An AFP journalist saw one body at the scene of the shootout, the group's headquarters in the village of Xolapa, Guerrero state , and another seven lying in wake at the homes of relatives.
Ramon Navarrete, president of the Guerrero state Human Rights Commission, said his agency had seen 10 bodies and that it was verifying reports of three more dead.
"We're waiting to get a count of all the dead," Navarrete told reporters.
A state government official, speaking on condition of anonymity, said the death toll could rise to 16 in Xolapa, a village of some 500 people north of the Pacific resort of Acapulco.
The clash did not appear linked to today's congressional, gubernatorial and municipal elections.
The state government said in a statement that the shootout involved rival factions of the United Front for Security and Development in Guerrero State (FUSDEG).
The prosecutor's office is investigating how many people were killed or wounded, the statement said, adding that the group "presumably has a dispute over territory in the Acapulco-Chilpancingo corridor."
Self-defense forces are legal in Guerrero's indigenous communities, where they are allowed to apply their customs for law and order.
The FUSDEG is one of the newest vigilante forces in Guerrero. It was among a slew of new groups that emerged two years ago to combat murders, extortion and kidnappings in the region.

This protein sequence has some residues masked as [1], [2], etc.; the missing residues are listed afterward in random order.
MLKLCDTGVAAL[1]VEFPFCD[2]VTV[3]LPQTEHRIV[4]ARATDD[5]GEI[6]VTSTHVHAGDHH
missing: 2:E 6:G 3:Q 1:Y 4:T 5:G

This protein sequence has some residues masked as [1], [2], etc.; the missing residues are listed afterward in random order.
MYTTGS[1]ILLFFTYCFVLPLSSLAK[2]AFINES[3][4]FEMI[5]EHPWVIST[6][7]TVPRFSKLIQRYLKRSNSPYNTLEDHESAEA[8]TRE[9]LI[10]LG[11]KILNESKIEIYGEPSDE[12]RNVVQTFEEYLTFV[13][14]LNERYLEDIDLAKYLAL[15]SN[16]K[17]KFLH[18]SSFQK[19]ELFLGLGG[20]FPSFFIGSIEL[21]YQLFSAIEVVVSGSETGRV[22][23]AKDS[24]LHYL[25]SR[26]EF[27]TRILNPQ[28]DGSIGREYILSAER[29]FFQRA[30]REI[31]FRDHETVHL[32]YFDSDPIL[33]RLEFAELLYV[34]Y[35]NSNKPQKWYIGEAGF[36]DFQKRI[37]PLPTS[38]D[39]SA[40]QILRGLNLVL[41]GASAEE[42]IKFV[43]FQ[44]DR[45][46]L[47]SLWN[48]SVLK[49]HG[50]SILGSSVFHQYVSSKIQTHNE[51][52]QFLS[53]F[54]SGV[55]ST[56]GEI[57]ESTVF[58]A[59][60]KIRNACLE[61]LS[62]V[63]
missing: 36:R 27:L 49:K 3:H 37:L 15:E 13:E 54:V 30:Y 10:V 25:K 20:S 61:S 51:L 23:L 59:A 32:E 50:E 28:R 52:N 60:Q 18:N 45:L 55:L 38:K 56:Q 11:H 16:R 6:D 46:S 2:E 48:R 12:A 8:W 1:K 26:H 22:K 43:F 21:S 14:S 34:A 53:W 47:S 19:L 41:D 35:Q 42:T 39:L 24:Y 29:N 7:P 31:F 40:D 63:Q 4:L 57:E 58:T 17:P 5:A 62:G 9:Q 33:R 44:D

Saturday's shootout took place despite a special federal police and military deployment to protect the elections, especially in Guerrero and neighboring Oaxaca.
In both states, as well as Chiapas, radical teachers have ransacked offices of political parties, burned ballots and clashed with police while vowing to block today's vote.
While protests are the main concern in Oaxaca, Guerrero is one of the country's most violent states, with several drug gangs battling for territory and self-defense forces protecting their communities.
In May, a mayoral candidate was murdered in the town of Chilapa, where two gangs are fighting for control of drug routes.
A woman eyeing the mayor's office in Ahuacuotzingo was killed in March.
Former Acapulco mayor Luis Walton, who is running for governor, said several armed men pointed their guns at his campaign convoy in April and barred him from entering Chilapa.
Elsewhere on Saturday, at least seven supporters of the ruling Institutional Revolutionary Party were wounded when "community police", a legal self-defense force, fired at them in the Guerrero town of Xochistlahuaca, authorities said.
In Tixtla, also in Guerrero, gunmen stopped two election officials and stole some 6,600 ballots from them.
Tixtla is home to the teacher training college of 43 students who were abducted by police and allegedly slaughtered by a drug gang last year. Their relatives also want to block the vote.
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